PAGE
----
My Top Tips For Every New Runner

March 31, 2020

I get lots of questions about running — lots of how to start, how to get back into it, and how to just like it — so I thought it would be helpful to jot down some tips in a blog post for all you newbie runners, and all those wanting to get back into it after a break as well. Before I get into it, I just want to stress, I’m really not a running expert. Nor do I consider myself to be particularly that great at running. Yes, yes I’ve done a few marathons and a dozen half marathons, but no, I don’t run fast, I’m not competitive at all, I (often) get days where I think I just can’t be arsed to go out, and also still have some of those runs that feel so tough I just stop and admit defeat. Just because I keep signing up for more races or drag my arse out in winter doesn’t mean I find it easy. But one day, I promise, something just clicks and you go from dreading it to needing it in your life. 

What I’m trying to say is I’m no pro but yes I do love running. I love how it makes you feel, how your emotions change before (dread), after and during, and how much it clears your head without you really even realising. So here are my top tips for you for getting started and (hopefully) enjoying running… 

Slow it right down

So my best and biggest tip for newbie runners is slow down. Slow it right down. If you’re finding it super tough and getting very out of breath, you’re probably running way too fast — and there’s no need to run fast. Honestly, I never ever run fast. I hate it! I hate feeling like my chest is going to burst, so my advice first and foremost would be just slow it right down, settle in, and plod on. I know some people think “run fast so then it’s over faster”, but if you’re just wishing it over, then you’re never going to enjoy it, and that’s where we’re trying to get to!

Run, walk, run, walk…

When I first started running (years ago, just when I met Ed!) I began by running for a minute, walking for a minute, etc etc, for about 15 minutes or so in total. I’m pretty sure this is how apps like Couch to 5km build it up too and I do think it’s a great way to make steady, bearable progress that you want to keep working at, rather than just belting out 5km, hating it, and never ever going again. Run, walk, run, walk… Gradually reduce the walking segments and run for slightly longer each time, and soon enough…you’re just running! 

Run ‘to’ somewhere

Though I tend to do it a lot through convenience, I don’t really like running around a park. I much prefer to run to somewhere: to work for example, or to the River Thames and back. You’ll soon find that so much of running is mental, not physical, and the way I’m wired, I really can’t do mindless laps. Instead, up your mileage by running to somewhere. Run to the supermarket. Run to the office. Run to your mates house to wave hi from the pavement.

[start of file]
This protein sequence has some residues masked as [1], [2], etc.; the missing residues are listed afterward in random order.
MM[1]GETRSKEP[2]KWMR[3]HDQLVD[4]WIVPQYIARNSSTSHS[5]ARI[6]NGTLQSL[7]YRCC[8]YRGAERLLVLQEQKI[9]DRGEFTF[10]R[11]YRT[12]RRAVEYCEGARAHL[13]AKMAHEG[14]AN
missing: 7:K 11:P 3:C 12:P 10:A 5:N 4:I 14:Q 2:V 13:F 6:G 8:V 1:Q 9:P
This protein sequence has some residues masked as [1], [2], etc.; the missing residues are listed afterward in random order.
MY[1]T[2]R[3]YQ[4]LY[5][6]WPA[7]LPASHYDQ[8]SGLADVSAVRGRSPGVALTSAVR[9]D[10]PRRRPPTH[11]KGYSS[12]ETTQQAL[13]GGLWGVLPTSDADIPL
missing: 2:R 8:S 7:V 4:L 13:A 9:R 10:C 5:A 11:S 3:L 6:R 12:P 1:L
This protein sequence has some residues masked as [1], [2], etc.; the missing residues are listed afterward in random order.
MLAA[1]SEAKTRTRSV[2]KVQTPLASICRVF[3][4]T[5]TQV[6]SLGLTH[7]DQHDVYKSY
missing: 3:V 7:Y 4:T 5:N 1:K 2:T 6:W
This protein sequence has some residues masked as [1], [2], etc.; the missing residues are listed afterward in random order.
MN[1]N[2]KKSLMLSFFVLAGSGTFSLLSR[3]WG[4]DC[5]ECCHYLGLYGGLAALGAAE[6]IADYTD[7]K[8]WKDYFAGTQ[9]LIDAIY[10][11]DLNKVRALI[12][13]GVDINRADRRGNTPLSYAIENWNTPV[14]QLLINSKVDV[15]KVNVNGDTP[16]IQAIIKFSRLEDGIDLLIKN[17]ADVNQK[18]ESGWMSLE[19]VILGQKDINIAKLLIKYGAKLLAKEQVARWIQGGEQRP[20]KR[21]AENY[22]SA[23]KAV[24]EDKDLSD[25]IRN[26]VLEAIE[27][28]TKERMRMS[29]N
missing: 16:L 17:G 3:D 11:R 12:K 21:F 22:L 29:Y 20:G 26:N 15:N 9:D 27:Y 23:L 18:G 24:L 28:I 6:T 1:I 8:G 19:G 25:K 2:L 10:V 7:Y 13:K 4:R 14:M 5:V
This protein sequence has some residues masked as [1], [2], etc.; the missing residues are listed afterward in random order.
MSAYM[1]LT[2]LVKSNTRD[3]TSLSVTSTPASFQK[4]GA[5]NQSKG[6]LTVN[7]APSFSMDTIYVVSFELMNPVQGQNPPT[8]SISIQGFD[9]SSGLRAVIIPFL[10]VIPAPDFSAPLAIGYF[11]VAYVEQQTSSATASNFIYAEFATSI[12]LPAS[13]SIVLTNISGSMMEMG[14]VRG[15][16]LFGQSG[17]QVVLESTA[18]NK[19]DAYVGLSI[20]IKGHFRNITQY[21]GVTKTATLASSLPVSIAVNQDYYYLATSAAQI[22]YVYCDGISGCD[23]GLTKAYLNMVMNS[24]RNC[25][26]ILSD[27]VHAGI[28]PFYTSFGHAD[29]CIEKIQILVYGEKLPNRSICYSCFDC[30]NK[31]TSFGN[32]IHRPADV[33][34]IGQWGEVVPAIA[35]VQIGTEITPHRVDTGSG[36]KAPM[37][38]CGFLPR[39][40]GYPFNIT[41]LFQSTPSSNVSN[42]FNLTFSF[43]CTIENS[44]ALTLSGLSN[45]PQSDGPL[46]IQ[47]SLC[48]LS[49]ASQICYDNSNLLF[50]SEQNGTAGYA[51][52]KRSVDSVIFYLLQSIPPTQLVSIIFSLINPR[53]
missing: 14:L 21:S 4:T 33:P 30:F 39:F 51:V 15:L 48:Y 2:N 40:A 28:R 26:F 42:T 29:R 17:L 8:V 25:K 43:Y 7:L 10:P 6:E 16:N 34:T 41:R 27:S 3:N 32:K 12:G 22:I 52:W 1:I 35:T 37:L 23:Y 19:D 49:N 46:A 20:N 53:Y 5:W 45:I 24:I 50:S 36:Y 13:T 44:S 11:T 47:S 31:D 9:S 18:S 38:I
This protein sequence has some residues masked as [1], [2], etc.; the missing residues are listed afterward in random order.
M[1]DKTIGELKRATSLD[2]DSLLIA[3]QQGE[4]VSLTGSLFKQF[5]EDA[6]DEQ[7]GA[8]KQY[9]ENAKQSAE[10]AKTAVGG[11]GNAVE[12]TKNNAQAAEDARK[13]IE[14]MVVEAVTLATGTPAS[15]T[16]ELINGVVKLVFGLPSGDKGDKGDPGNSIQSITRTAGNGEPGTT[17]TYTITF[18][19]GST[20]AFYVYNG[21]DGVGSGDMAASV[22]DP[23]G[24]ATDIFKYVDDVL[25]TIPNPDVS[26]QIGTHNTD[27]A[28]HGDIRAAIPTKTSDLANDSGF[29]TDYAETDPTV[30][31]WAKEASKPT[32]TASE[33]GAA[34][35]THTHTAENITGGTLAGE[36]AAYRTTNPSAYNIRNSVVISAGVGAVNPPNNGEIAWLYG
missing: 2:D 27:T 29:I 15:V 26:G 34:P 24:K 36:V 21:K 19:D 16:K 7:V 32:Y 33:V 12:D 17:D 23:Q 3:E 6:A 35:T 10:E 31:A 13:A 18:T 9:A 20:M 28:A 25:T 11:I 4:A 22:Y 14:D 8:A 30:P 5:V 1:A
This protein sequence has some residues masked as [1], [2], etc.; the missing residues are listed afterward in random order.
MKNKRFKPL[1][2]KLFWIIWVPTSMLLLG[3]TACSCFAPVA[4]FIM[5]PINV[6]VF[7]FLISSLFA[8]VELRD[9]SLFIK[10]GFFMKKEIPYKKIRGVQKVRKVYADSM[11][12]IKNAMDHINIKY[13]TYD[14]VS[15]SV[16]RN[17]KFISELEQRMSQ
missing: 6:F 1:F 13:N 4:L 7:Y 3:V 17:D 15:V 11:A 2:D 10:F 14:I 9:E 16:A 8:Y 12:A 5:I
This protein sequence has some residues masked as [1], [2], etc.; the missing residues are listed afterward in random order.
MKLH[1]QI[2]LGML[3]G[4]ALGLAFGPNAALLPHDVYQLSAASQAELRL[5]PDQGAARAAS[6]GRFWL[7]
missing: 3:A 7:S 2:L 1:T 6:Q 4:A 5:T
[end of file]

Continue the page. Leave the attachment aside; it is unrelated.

Listen to podcasts 

I like to listen to podcasts when I’m running. They’re a helpful way to get you to zone out and just settle into finding your groove a bit easier. You end up focusing more on the podcast than the running and that’s usually a good thing! You’ll find you can go further and you’ll think less about how far you’ve gone and how far you’ve got left to go, and you won’t end up changing your tempo so much or stopping to change tracks like you do with music. Give it a go and let me know how you find it — my faves are Table Manners, How I Built This, The High Low and HOSTEing by Laura Jackson

Comfort is key: get a running belt or an armband

I wince when I see people running holding a phone in their hand. It’s SO uncomfortable, I don’t know how people can bear it. I started out running by just shoving my phone down my sports bra. It broke from sweat so don’t do that. Do yourself a favour and get yourself an armband or better yet a running belt. I invested in this running belt a couple years back and use it for quick laps of the block and marathons too. I can’t bear being uncomfortable running. 

Don’t be overly ambitious (and risk injuries)

Lots of people tell me they started running, pelted out 7km, then got really, really sore shins/ calves/ knees and never went again. Lesson learnt is don’t be overly ambitious! Ease yourself in. Just ‘cos you ran a half marathon 6 years ago doesn’t mean you should jump back in with 10km. Ease yourself in with 1-2kms. If that feels good, work your way up to 5km and see how that’s feeling. If you go too far or too fast too soon, you risk shin splints. And trust me, you don’t want those. 


Don’t forget to warm up and stretch down after. However long or short you went, it’s important to avoid injuries, especially if you’re new to running. Plus, it will mean you ache less too! There are heaps of stretching tutorials online — try these and hold each stretch for 15 seconds.